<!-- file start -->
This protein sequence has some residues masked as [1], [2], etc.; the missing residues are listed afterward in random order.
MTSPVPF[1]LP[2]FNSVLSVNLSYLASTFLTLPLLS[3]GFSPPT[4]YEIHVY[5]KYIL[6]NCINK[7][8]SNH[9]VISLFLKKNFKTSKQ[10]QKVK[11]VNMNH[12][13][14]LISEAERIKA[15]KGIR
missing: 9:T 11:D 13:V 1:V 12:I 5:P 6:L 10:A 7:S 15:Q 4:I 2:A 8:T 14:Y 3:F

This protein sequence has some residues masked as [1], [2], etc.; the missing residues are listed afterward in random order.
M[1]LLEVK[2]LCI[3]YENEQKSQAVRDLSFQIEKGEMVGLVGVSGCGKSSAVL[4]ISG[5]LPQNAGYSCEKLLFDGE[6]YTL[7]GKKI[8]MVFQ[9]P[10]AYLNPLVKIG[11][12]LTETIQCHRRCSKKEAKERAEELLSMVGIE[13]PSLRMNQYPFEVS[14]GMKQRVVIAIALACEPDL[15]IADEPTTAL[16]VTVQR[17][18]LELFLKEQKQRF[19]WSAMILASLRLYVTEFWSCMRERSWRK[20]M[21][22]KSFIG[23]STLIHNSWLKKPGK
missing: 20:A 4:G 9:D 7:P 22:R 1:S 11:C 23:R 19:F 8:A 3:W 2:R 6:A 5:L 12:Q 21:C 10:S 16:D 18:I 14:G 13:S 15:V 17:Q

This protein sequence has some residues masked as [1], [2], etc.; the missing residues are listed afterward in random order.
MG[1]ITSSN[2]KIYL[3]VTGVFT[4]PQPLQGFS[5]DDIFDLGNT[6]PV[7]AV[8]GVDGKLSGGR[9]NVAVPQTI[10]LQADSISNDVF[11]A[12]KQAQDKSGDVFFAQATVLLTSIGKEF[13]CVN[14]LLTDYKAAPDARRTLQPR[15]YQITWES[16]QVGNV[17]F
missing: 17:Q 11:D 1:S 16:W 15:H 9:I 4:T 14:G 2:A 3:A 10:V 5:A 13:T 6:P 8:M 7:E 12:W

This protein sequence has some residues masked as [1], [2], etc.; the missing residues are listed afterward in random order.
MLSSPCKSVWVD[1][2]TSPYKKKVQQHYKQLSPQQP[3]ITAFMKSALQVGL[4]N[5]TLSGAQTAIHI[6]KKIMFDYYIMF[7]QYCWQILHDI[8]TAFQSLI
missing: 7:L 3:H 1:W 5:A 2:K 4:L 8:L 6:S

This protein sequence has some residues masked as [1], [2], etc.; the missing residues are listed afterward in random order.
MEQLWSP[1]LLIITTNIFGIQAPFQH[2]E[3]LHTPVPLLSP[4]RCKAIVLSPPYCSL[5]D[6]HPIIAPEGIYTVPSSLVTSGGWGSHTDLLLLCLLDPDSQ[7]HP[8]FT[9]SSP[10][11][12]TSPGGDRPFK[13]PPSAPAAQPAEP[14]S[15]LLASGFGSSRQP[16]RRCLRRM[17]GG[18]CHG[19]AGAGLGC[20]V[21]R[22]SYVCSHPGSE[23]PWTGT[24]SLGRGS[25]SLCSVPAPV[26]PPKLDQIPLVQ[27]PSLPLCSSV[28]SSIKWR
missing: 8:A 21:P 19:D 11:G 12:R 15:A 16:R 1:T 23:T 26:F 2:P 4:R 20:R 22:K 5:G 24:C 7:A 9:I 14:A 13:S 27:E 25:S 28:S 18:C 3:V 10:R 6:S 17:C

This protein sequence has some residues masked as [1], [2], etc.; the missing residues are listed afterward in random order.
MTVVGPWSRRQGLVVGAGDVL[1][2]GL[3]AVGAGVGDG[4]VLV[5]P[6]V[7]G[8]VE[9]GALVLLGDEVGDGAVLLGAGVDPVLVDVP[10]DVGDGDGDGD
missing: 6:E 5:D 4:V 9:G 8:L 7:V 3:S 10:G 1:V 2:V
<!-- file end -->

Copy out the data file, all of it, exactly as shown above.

This protein sequence has some residues masked as [1], [2], etc.; the missing residues are listed afterward in random order.
MTSPVPF[1]LP[2]FNSVLSVNLSYLASTFLTLPLLS[3]GFSPPT[4]YEIHVY[5]KYIL[6]NCINK[7][8]SNH[9]VISLFLKKNFKTSKQ[10]QKVK[11]VNMNH[12][13][14]LISEAERIKA[15]KGIR
missing: 9:T 11:D 13:V 1:V 12:I 5:P 6:L 10:A 7:S 15:Q 4:I 2:A 8:T 14:Y 3:F

This protein sequence has some residues masked as [1], [2], etc.; the missing residues are listed afterward in random order.
M[1]LLEVK[2]LCI[3]YENEQKSQAVRDLSFQIEKGEMVGLVGVSGCGKSSAVL[4]ISG[5]LPQNAGYSCEKLLFDGE[6]YTL[7]GKKI[8]MVFQ[9]P[10]AYLNPLVKIG[11][12]LTETIQCHRRCSKKEAKERAEELLSMVGIE[13]PSLRMNQYPFEVS[14]GMKQRVVIAIALACEPDL[15]IADEPTTAL[16]VTVQR[17][18]LELFLKEQKQRF[19]WSAMILASLRLYVTEFWSCMRERSWRK[20]M[21][22]KSFIG[23]STLIHNSWLKKPGK
missing: 20:A 4:G 9:D 7:P 22:R 1:S 11:C 23:R 19:F 8:A 3:W 2:R 6:A 5:L 12:Q 21:C 10:S 16:D 18:I 14:G 13:S 15:V 17:Q

This protein sequence has some residues masked as [1], [2], etc.; the missing residues are listed afterward in random order.
MG[1]ITSSN[2]KIYL[3]VTGVFT[4]PQPLQGFS[5]DDIFDLGNT[6]PV[7]AV[8]GVDGKLSGGR[9]NVAVPQTI[10]LQADSISNDVF[11]A[12]KQAQDKSGDVFFAQATVLLTSIGKEF[13]CVN[14]LLTDYKAAPDARRTLQPR[15]YQITWES[16]QVGNV[17]F
missing: 17:Q 11:D 1:S 16:W 15:H 9:I 4:T 14:G 2:A 3:A 10:V 5:A 13:T 6:P 8:M 7:E 12:W

This protein sequence has some residues masked as [1], [2], etc.; the missing residues are listed afterward in random order.
MLSSPCKSVWVD[1][2]TSPYKKKVQQHYKQLSPQQP[3]ITAFMKSALQVGL[4]N[5]TLSGAQTAIHI[6]KKIMFDYYIMF[7]QYCWQILHDI[8]TAFQSLI
missing: 7:L 3:H 1:W 5:A 2:K 4:L 8:L 6:S

This protein sequence has some residues masked as [1], [2], etc.; the missing residues are listed afterward in random order.
MEQLWSP[1]LLIITTNIFGIQAPFQH[2]E[3]LHTPVPLLSP[4]RCKAIVLSPPYCSL[5]D[6]HPIIAPEGIYTVPSSLVTSGGWGSHTDLLLLCLLDPDSQ[7]HP[8]FT[9]SSP[10][11][12]TSPGGDRPFK[13]PPSAPAAQPAEP[14]S[15]LLASGFGSSRQP[16]RRCLRRM[17]GG[18]CHG[19]AGAGLGC[20]V[21]R[22]SYVCSHPGSE[23]PWTGT[24]SLGRGS[25]SLCSVPAPV[26]PPKLDQIPLVQ[27]PSLPLCSSV[28]SSIKWR
missing: 8:A 21:P 19:D 11:G 12:R 15:A 16:R 1:T 23:T 26:F 2:P 4:R 20:R 22:K 5:G 24:C 7:A 9:I 14:A 13:S 27:E 25:S 28:S 18:C 3:V 10:R 6:S 17:C

This protein sequence has some residues masked as [1], [2], etc.; the missing residues are listed afterward in random order.
MTVVGPWSRRQGLVVGAGDVL[1][2]GL[3]AVGAGVGDG[4]VLV[5]P[6]V[7]G[8]VE[9]GALVLLGDEVGDGAVLLGAGVDPVLVDVP[10]DVGDGDGDGD
missing: 6:E 5:D 4:V 9:G 8:L 7:V 3:S 10:G 1:V 2:V